How to recognize a phishing, mishing or vishing scam

  • Genuine banks and organizations will NOT contact you by email to request confidential and personal information.
  • If a bank or organization sends you a genuine request for some information, they should address you by name and not refer to you as ‘account holder’ or ‘customer’.
  • A genuine bank or organization should take good care to ensure that any email or message they send to you does not contain typing errors and grammatical mistakes—many scammers make silly mistakes.

How to respond to a phishing, mishing or vishing scam

  • There are things you can do if you receive a suspicious message. If you receive an email, phone call or other message supposedly from your bank or another organization requesting your personal details, delete the message or hang up your phone.
  • Even if the email or message urges you to act quickly, do not panic—this is just a trick to make you respond immediately without giving you a chance to talk to others or to check if it is a scam.
  • If you receive a suspicious call or message that you think might be genuine, do not divulge your details until you have made some extra checks to satisfy yourself that it is not a scam.
  • Ring your bank or the company yourself to find out if it is a genuine message but never use the number provided in the email or message—a scammer will not give you the correct number!

How to reduce the damage if you think you have fallen for a scam

  • Report the scam– You should telephone your bank or financial institution if you are suspicious of an email, letter or phone call that claims to be from them, or if you think someone may have access to your accounts. They can advise you on what to do next. Make sure the telephone number you use is from the phone book or your account statement, ATM card or credit card.
  • Protect your computer– If you were using your computer when you got scammed, it is possible that a virus of other malicious software may have infected your computer. Run a full system check using reliable security software. If you do not have security software (such as virus scanners and a firewall) installed on your computer, a computer professional can help you choose what you need.
  • Change your passwords– Scammers may have also gained access to your online passwords. Change your passwords using a secure computer.
Cybersecurity

When you think about cybersecurity, remember that electronics such as smartphones and other internet-enabled devices may also be vulnerable to attack. Take appropriate precautions to limit your risk.

Why does cybersecurity extend beyond computers?

Actually, the issue is not that cybersecurity extends beyond computers; it is that computers extend beyond traditional laptops and desktops. Many electronic devices are computers—from cell phones and tablets to video games and car navigation systems. While computers provide increased features and functionality, they also introduce new risks. Attackers may be able to take advantage of these technological advancements to target devices previously considered “safe.” For example, an attacker may be able to infect your cell phone with a virus, steal your phone or wireless service, or access the data on your device. Not only do these activities have implications for your personal information, but they could also have serious consequences if you store corporate information on the device.

What types of electronics are vulnerable?

Any piece of electronic equipment that uses some kind of computerized component is vulnerable to software imperfections and vulnerabilities. The risks increase if the device is connected to the internet or a network that an attacker may be able to access. Remember that a wireless connection also introduces these risks (see Securing Wireless Networks for more information). The outside connection provides a way for an attacker to send information to or extract information from your device.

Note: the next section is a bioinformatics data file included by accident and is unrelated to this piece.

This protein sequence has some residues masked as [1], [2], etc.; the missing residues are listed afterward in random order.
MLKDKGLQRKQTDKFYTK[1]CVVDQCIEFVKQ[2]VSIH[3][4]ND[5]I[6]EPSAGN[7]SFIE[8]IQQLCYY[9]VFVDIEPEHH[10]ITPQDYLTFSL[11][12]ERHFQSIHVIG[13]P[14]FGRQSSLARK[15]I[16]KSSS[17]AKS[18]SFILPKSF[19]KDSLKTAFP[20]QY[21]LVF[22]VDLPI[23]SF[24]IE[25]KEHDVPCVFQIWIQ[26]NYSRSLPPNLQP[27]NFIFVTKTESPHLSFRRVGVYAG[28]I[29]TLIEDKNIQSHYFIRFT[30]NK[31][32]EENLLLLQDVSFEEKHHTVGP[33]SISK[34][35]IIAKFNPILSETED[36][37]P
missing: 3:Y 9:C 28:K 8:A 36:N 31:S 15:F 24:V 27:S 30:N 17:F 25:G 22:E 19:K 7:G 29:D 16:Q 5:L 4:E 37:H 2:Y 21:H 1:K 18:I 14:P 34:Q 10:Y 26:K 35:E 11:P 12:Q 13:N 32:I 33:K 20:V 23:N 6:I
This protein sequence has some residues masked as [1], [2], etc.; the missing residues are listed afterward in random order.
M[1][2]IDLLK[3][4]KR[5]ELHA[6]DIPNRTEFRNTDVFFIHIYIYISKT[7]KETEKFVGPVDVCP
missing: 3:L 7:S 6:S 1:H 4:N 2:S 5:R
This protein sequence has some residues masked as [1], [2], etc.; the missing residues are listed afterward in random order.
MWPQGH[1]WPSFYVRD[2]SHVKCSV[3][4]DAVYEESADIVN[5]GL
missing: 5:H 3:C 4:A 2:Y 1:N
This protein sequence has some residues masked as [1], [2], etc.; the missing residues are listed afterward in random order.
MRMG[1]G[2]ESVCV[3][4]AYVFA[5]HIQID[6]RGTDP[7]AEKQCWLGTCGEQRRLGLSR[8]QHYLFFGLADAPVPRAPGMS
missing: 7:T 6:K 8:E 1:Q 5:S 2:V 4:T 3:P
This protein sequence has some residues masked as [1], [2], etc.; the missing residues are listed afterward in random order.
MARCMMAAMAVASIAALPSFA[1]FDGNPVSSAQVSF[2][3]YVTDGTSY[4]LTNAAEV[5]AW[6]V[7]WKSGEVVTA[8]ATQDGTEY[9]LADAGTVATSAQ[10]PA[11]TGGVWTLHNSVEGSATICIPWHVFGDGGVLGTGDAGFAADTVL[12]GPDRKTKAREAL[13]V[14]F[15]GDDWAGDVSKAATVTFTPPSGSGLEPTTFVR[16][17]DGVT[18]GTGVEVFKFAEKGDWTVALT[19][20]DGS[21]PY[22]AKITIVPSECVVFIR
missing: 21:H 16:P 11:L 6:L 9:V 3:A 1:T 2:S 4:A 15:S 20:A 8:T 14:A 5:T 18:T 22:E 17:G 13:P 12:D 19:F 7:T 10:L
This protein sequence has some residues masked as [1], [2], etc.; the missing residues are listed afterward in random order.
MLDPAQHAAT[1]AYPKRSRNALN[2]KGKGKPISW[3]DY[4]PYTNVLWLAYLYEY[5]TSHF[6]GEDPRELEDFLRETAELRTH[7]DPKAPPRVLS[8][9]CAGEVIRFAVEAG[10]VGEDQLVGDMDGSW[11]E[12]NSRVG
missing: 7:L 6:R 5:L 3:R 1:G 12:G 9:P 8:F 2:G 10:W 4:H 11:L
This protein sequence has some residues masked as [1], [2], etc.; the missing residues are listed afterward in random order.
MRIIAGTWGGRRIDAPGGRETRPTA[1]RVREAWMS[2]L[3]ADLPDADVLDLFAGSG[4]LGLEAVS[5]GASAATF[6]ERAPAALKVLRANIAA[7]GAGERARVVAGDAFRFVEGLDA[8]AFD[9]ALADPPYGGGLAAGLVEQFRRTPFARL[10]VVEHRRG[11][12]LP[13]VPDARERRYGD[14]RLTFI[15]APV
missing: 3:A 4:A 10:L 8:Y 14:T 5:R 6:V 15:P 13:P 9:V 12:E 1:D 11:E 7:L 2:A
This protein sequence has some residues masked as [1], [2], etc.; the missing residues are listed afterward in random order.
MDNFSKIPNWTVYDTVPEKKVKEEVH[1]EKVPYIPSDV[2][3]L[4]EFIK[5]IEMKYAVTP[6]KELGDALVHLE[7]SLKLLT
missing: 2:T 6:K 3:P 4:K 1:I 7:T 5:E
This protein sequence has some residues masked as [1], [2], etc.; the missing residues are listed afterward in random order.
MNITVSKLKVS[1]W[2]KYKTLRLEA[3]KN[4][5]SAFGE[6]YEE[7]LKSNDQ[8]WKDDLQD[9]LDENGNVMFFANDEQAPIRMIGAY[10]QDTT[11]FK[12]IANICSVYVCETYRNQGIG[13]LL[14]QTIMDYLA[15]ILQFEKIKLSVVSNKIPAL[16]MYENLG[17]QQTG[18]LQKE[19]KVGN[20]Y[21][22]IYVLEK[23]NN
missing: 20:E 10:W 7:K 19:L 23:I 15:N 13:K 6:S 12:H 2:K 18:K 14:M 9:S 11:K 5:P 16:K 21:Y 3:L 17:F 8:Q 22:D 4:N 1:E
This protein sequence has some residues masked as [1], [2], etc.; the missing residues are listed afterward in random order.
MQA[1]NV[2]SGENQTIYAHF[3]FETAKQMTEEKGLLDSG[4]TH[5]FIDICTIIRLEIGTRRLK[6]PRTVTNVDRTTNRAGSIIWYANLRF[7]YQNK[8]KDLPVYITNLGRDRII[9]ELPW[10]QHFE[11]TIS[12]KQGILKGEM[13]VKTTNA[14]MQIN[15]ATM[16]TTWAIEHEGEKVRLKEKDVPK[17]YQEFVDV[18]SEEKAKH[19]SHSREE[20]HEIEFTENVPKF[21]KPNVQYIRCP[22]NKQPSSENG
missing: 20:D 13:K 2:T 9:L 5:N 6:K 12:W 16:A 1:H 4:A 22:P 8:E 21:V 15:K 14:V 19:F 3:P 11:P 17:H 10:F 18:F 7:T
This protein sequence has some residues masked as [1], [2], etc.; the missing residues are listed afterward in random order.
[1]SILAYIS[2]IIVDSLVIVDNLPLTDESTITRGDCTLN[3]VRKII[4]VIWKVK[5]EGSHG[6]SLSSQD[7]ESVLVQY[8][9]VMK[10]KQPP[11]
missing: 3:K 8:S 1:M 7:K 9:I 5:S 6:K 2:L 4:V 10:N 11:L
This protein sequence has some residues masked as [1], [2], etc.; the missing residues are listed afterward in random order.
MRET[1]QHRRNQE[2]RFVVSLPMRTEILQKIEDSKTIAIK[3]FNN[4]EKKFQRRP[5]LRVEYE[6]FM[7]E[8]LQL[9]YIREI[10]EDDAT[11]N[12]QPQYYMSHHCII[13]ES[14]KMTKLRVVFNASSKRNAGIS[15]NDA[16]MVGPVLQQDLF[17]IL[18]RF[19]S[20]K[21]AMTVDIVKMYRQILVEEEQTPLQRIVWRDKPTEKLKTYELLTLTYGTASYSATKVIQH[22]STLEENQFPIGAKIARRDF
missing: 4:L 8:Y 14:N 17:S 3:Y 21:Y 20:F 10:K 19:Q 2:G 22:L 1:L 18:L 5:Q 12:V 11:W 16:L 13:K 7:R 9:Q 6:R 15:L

How can you protect yourself?

  • Remember physical security– Having physical access to a device makes it easier for an attacker to extract or corrupt information. Do not leave your device unattended in public or easily accessible areas (see Protecting Portable Devices: Physical Security for more information).
  • Keep software up to date – If the vendor releases updates for the software operating your device, install them as soon as possible. Installing them will prevent attackers from being able to take advantage of known problems or vulnerabilities (see Understanding Patchesfor more information).
  • Use good passwords– Choose devices that allow you to protect your information with passwords. Select passwords that will be difficult for thieves to guess, and use different passwords for different programs and devices (see Choosing and Protecting Passwords for more information). Do not choose options that allow your computer to remember your passwords.
  • Disable remote connectivity Disable remote connectivity – Some mobile devices are equipped with wireless technologies, such as Bluetooth, that can be used to connect to other devices or computers. You should disable these features when they are not in use (see Understanding Bluetooth Technologyfor more information).
  • Encrypt files– If you are storing personal or corporate information, see if your device offers the option to encrypt the files. By encrypting files, you ensure that unauthorized people can’t view data even if they can physically access it. When you use encryption, it is important to remember your passwords and passphrases; if you forget or lose them, you may lose your data.
  • Be cautious of public Wi-Fi networks – Before you connect to any public wireless hotspot – like on an airplane or in an airport, hotel, train/bus station or café:
    • Be sure to confirm the name of the network and exact login procedures with appropriate staff to ensure that the network is legitimate.
    • Do not conduct sensitive activities, such as online shopping, banking, or sensitive work, using a public wireless network.
    • Only use sites that begin with “https://” when online shopping or banking. Using your mobile network connection is generally more secure than using a public wireless network.

For more information on how to protect yourself go to www.dhs.gov/stopthinkconnect